In a case heard by the Supreme Court on October 31st this year, Star Athletica, LLC v. Varsity Brands, Inc., basic premises of copyright law was up for dispute. At the heart of this case is a dispute between two manufactures of cheerleading uniforms, Star Athletica and Varsity Brands. Varsity Brands accused Star Athletica of essentially copying their cheerleading uniforms and selling them at a lower price. For their side of the argument, Star Athletica counters that the cheerleading uniforms are not protectable by copyright because they are functional rather than expressive. For that matter, Star Athletica claims the Supreme Court should adopt a precedent where all garments are exempt from copyright protection.
This argument revolves around a basic premise of copyright law that says copyright protection is only offered for expressive content of work, not functional ideas or objects. This principal was instantiated in Mazer v. Stein, which involved a statuette of a woman that was intended for, and was used as, the base of a lamp. The Court held that the Copyright Act protected the expression of the statuette, but not the idea of using a statuette as a lamp base. Therefore, others could make statuettes used as bases of lamps, however they could not copy that exact expression of a women as a lamp base that was protected by copyright. This same principal is at issue in the present case.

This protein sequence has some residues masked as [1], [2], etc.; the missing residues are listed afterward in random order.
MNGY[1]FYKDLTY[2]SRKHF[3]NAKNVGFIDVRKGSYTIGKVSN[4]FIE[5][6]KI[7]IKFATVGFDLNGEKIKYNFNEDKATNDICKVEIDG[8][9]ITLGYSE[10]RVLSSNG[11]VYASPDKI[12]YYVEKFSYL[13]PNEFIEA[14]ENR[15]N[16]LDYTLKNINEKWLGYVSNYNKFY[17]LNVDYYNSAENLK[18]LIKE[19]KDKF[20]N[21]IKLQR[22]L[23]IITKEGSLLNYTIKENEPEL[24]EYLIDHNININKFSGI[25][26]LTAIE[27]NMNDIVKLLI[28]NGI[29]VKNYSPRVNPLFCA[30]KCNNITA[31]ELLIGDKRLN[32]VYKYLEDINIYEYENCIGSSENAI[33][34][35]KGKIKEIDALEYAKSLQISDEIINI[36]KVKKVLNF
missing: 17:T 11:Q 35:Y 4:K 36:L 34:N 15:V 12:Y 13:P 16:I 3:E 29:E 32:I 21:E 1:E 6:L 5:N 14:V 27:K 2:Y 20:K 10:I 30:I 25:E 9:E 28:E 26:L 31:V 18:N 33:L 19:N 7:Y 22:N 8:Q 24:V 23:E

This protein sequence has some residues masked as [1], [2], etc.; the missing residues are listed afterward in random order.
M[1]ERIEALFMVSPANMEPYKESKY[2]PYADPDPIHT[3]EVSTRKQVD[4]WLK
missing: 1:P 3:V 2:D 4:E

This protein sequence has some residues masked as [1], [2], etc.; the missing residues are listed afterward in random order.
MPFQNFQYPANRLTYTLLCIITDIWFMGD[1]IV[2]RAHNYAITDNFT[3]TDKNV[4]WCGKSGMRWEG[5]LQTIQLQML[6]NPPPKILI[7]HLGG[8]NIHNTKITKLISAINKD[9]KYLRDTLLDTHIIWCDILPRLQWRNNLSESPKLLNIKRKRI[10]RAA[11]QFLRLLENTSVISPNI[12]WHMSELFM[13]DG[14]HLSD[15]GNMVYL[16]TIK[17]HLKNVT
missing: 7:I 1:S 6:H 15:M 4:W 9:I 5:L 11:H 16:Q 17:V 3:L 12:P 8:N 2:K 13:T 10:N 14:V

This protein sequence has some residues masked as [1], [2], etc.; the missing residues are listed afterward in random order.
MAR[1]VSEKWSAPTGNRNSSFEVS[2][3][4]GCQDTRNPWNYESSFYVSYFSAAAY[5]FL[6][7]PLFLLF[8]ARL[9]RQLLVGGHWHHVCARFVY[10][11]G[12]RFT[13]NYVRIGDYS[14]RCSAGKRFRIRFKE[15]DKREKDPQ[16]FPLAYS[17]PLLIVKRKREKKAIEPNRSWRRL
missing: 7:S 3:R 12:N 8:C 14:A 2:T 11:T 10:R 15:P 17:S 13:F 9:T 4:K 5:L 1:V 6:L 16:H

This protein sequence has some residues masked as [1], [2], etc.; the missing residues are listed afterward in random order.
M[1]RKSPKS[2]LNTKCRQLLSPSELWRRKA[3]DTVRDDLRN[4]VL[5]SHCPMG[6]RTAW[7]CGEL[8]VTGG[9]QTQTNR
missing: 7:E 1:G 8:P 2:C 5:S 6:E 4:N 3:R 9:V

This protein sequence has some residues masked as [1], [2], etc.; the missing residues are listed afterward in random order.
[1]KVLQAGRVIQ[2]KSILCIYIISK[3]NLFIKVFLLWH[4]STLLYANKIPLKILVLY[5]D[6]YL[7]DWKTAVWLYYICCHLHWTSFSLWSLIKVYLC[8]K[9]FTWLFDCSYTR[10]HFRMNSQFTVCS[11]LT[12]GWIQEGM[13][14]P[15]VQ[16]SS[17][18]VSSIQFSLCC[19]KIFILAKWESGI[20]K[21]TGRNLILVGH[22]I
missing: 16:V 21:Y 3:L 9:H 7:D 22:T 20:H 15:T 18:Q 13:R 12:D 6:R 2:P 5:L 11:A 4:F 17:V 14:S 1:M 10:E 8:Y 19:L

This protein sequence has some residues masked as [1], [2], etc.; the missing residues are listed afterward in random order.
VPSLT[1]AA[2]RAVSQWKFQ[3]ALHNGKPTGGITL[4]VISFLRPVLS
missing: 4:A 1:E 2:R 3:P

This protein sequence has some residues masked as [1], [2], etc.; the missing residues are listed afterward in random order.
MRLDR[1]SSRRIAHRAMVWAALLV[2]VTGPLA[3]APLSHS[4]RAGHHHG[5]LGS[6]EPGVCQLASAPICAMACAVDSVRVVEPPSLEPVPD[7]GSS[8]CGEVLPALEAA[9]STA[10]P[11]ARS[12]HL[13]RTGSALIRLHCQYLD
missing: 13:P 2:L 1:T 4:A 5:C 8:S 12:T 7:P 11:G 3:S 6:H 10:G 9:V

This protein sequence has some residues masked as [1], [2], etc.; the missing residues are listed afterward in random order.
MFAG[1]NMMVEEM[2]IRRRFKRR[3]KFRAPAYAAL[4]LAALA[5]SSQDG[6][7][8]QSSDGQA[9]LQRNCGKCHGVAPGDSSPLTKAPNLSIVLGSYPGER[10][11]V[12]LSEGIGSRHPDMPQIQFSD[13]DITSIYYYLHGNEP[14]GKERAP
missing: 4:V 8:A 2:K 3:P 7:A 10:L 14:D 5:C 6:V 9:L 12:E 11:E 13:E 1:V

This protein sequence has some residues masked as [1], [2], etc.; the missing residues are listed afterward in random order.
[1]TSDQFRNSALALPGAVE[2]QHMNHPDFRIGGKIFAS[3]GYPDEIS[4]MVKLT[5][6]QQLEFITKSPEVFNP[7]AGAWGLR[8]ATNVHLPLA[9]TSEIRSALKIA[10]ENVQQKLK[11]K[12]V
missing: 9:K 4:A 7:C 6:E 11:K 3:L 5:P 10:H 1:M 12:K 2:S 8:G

Star Athletica argued there should be a blanket presumption against copyright protection for garments. According to their argument, if the design features on a garment cannot be conceived of separate and apart from the garment itself, then there should be no copyright protection. In the case of cheerleader uniforms, the design elements such as stripes, chevrons, and assorted lines, are essential to the use of the garments as cheerleader uniforms, and therefore the design elements are not conceptually separable from the garment.
In response to this, Varsity Brands essentially agrees with the premise laid out by Star Athletica but arrives at a different conclusion. Varsity Brands argued that design elements are conceptually separable if it can exist in a separate medium separate and apart from the garment itself. Graphic designs for example, can exist on a sheet of paper, therefore are by definition separable from the garment, and therefore a blanket presumption against copyright protection for garments is improper. A more difficult case would be a 3D design, which cannot exist apart from its shape, however any 2D design would not be subject to this issue. Therefore, according to Varsity Brands, if a design is 2D it is by definition separable from the article on which it exists, and therefore should not be excluded from copyright protection
A ruling in favor of Star Athletica would potentially greatly impact the fashion industry. Many designers and brands rely on copyright protection to protect things such as original fabric prints, the exact type of protection Star Athletica is attempting to curtail. On the other hand, a ruling in favor of Varsity Brands would help solve a long-running issue in the fashion industry, providing a single test for what is and is not copyright protectable. In other words, a ruling in favor of Varsity Brands would help establish a clear process for determining what is conceptually separable v.s utilitarian. The ruling in this case should be closely watched by anyone in the clothing industry.